H.R. 2936, the poorly named “Resilient Federal Forest Act of 2017,” not only fails to improve the quality of public forests by promoting potentially harmful and destructive logging projects, but tramples on access to justice principles by stifling citizens’ ability to seek redress through our courts.
NACA joins organizations in opposing H.R. 732, the so-called Stop Settlement Slush Funds Act of 2017 that would prohibit settlement agreements where the United States is a party from including certain “donations” to non-federal actors, primarily non-profits, educational, and community-based organizations. Settlements from federal enforcement actions can include payments to third parties to advance programs that assist with recovery, benefits, and relief for communities harmed by lawbreakers. H.R. 732 would cut off any payments to third parties other than individualized restitution and other forms of direct payment for “actual harm.” That restriction would handcuff federal enforcement officials by limiting the ability of federal enforcement officials to negotiate real relief for harms caused to the public by illegal conduct that is the subject of federal enforcement actions.
The so-called “Sunshine for Regulations and Regulatory Decrees and Settlements Act of 2017” would undermine the enforcement of federal laws and impede the resolution of various consumer protection, anti-discrimination, environmental, and public health cases before our federal courts.
NACA, organizations oppose H.R. 2706, the Financial Institution Customer Protection Act of 2017. The bill will hamper the efforts of banking regulators to advise financial institutions of warning signs that their customers are engaging in fraud, money laundering, or other illegal activity, putting consumers and financial institutions at risk of serious financial loss. The bill would also promote spurious litigation against regulators and financial institutions when an account is closed.
NACA submitted a letter to the U.S. House Financial Services Committee on the Equifax cybersecurity breach. "We urge the Committee to assert its intention to protect the tens of millions of impacted consumers across the country by supporting effective policies that: protect their personal information; restore and preserve their legal rights – such as the Consumer Financial Protection Bureau’s arbitration rule; and afford them meaningful remedies to make them whole when they are wronged."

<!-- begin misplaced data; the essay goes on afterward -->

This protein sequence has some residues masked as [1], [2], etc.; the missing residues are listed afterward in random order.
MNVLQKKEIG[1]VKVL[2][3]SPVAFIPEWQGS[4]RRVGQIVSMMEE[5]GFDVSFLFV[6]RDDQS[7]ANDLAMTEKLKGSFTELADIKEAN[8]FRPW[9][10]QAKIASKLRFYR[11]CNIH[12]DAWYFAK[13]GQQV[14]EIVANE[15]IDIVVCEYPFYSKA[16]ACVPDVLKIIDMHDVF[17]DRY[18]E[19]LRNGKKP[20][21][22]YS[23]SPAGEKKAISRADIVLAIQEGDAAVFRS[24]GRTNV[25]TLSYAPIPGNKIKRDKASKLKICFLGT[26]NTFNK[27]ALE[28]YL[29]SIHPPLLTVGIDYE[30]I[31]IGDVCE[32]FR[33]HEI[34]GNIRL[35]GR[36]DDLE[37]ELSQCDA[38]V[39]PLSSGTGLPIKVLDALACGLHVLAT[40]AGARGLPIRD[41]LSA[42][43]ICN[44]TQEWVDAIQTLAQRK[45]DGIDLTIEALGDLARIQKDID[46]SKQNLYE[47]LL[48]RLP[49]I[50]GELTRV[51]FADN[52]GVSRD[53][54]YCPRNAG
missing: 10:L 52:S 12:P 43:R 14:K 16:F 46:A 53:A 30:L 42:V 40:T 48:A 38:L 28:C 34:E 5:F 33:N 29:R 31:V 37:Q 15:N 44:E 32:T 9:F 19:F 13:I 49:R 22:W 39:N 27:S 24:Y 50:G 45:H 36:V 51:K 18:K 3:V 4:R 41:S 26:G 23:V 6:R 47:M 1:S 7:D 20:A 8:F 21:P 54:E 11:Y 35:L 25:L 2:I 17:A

NACA submitted a letter to the U.S. Senate Banking Committee to share its views for the Oct. 4 hearing on the Equifax cybersecurity breach. The Equifax breach is an object lesson on the consequences of a powerful entity that lacks adequate controls and incentive to act responsibly and in good faith in the marketplace. We urge the Committee to assert its intention to protect the tens of millions of impacted consumers across the country by supporting effective policies that: protect their personal information; restore and preserve their legal rights – such as the Consumer Financial Protection Bureau’s arbitration rule; and afford them meaningful remedies to make them whole when they are wronged.
NACA submitted a letter to the U.S. Senate Banking Committee to share its views for the upcoming hearing titled “Wells Fargo: One Year Later.” In September 2016, the Consumer Financial Protection Bureau (CFPB) fined Wells Fargo Bank, N.A. $100 million for illegally opening millions of accounts without its customers’ permission. Since then, the continued revelations and allegations of the bank’s years-long, systemic mistreatment and defrauding of customers to reap profit has been astounding. Indeed, the level of Wells Fargo’s offenses is reminiscent of the recklessness that led to the 2008 financial crisis when profitable but predatory financial schemes were accepted despite their devastating threat to American consumers’ financial security. It is in the Committee’s hands to support and uphold policies, including the CFPB’s arbitration rule, that will ensure Wells Fargo and other bad actors in the financial sector, such as the credit reporting agency Equifax, are not only held fully accountable for damage they cause but that they are also deterred from engaging in pernicious business practices in the first instance.
The Community Bank Advisory Council of the Consumer Financial Protection Bureau (bureau) should recommend meaningful solutions to address the size and number of overdraft fees that institutions mount on their customers, said five public interest organizations (Americans for Financial Reform, Center for Responsible Lending, Public Citizen, National Consumer Law Center, and NACA) in a letter to the bureau.
National Association of Consumer Advocates (NACA), a national nonprofit association actively engaged in promoting a fair and open marketplace that forcefully protects the rights of consumers, particularly those of modest means, urged U.S. Senators to oppose S.J.Res.47 and H.J.Res.111, a resolution under the Congressional Review Act (CRA) that would repeal the arbitration rule issued by the Consumer Financial Protection Bureau (bureau). The Resolution would give the financial sector a pass to once again take away Americans’ legal rights that the bureau has rightfully restored.
NACA joins other advocates for students, consumers, veterans, service members, faculty and staff, civil rights, and college access to urge the Department of Education to place the interests of students front and center as the Department explores potential changes to regulations. Current federal higher education regulations and oversight need to be strengthened and improved to better protect students and taxpayers, and schools that pose greater risks to students and taxpayers deserve more oversight and scrutiny, not less.